Melancholy Landscapes: Writing Warfare in the American Revolution
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CitationMead, Philip C. 2012. Melancholy Landscapes: Writing Warfare in the American Revolution. Doctoral dissertation, Harvard University.
AbstractThough the American Revolutionary Army is often portrayed as a crucible of national feeling, this study of 169 diaries reveals that Revolutionary soldiers barely understood, or accepted as part of their community, large parts of the country for which they fought. The diaries include journals of ordinary soldiers, officers, and camp followers, and demonstrate the largely overlooked significance of soldiers’ physical environment in shaping their world-view. Typically episodic, often filled with random and apparently mundane detail, and occasionally dark with deep sadness and melancholy, diary writings reveal soldiers’ definitions of who belonged to the national community. Military historians of the Revolutionary War have long culled important details from various diaries, with the goal of constructing a synthesis of relevant narratives into a single history. In many ways, this project does the opposite. Instead of fitting soldier diarists into a single linear narrative of the war, it looks at how soldiers fought their war and understood its landscapes by creating a variety of sometimes complimentary, sometimes conflicting, personal and group narratives. The purposes and conventions that defined soldiers’ descriptions of land, architecture and people they encountered reveal their motivations for fighting, definitions of just violence, and hopes for victory. In turn each of these factors shaped their understanding of their war and the community for which they fought. This thesis follows American soldiers’ problem of understanding their new country through three chronological phases of the war. In the early years of the war, as American strategy focused on cities, soldiers struggled to protect themselves against the perceived immorality of city life. By blaming cities for their losses, soldiers developed a dark set of justifications for destroying civilian landscapes. In the mid war, the use of landscape description as a weapon intensified as both armies increasingly turned to scorched earth policies. As the campaigning turned south late in the war, northern soldiers guarded themselves against a landscape they perceived as inherently unhealthy. In their depiction of these places, soldiers used their diaries as tools to protect their bodies and souls, and contemplate American landscapes they often found foreign.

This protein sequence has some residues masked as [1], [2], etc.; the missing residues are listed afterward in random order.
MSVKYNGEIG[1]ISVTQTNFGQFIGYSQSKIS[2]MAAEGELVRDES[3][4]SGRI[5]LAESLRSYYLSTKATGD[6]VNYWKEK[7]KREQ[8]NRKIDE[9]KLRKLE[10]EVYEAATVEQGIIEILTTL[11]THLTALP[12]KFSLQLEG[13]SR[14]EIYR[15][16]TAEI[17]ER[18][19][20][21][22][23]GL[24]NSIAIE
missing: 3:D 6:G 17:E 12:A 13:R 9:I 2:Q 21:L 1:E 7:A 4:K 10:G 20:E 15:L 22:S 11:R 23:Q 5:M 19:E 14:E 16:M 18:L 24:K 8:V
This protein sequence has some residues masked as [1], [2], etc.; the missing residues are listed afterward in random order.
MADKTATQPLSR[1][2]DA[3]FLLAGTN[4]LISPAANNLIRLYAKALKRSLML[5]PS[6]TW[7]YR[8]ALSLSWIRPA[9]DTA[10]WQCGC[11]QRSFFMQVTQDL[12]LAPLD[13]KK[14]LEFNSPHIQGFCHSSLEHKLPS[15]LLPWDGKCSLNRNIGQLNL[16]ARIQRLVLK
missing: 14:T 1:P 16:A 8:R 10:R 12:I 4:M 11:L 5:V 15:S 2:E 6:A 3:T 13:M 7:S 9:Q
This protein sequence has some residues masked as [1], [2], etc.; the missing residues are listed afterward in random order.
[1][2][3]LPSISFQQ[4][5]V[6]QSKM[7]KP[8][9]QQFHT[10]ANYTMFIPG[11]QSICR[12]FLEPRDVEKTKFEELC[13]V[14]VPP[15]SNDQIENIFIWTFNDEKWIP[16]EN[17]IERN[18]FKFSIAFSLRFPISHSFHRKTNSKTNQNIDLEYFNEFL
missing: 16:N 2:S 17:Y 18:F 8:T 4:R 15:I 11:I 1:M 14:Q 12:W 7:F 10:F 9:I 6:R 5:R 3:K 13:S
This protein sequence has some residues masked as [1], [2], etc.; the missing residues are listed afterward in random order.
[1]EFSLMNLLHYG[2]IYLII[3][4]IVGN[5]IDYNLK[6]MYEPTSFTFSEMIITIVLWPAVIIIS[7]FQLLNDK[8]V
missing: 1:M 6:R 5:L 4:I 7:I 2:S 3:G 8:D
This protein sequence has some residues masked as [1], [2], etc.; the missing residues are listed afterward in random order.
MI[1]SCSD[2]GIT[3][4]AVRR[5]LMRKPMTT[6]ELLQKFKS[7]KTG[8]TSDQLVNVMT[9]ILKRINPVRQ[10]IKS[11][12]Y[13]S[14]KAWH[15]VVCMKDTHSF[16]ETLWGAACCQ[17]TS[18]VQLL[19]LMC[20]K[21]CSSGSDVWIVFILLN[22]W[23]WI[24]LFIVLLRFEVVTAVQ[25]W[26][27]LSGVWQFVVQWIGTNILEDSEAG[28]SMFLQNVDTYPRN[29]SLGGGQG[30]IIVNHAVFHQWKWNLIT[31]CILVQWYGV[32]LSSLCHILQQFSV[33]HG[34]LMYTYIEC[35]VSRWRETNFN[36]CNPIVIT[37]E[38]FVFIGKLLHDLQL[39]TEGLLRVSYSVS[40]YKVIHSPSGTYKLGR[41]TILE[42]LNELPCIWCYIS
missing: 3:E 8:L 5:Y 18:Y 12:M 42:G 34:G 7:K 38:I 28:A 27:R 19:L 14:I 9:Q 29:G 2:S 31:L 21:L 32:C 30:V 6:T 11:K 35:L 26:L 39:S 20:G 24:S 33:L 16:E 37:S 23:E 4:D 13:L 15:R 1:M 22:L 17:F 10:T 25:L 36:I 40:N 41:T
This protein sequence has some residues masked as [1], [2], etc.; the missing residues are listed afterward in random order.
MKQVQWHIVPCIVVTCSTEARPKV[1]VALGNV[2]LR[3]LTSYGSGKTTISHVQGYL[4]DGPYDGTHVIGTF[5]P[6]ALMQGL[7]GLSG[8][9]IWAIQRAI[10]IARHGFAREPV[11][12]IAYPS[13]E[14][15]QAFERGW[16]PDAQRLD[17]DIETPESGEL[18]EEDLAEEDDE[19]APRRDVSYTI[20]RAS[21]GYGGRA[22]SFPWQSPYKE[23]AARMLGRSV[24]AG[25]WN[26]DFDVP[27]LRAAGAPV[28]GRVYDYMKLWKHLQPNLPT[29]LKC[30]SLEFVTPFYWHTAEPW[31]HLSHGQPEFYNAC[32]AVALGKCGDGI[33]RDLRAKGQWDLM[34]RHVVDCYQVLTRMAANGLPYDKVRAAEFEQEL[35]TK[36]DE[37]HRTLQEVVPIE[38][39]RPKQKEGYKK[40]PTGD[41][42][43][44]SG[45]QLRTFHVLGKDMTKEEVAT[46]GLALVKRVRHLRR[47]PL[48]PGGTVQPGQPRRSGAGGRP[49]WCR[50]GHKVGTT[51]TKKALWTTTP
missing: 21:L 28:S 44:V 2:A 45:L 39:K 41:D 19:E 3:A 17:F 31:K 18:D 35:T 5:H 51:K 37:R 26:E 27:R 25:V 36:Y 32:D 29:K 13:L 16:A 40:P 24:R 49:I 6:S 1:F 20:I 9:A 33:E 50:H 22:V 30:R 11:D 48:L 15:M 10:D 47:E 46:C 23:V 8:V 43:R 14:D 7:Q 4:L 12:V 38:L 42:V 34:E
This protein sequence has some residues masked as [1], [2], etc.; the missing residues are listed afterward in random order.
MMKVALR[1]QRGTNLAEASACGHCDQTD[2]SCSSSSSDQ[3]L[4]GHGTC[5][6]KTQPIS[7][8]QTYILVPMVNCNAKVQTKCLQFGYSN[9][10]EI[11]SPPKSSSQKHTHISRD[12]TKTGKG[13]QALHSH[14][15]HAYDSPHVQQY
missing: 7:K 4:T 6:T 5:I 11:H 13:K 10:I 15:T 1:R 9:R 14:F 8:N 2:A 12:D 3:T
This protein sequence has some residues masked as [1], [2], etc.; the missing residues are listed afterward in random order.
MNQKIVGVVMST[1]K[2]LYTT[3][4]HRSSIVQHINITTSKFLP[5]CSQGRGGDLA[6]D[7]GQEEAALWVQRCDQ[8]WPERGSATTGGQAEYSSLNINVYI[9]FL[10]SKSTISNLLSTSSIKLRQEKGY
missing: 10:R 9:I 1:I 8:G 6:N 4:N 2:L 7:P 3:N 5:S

Citable link to this pagehttp://nrs.harvard.edu/urn-3:HUL.InstRepos:10370573
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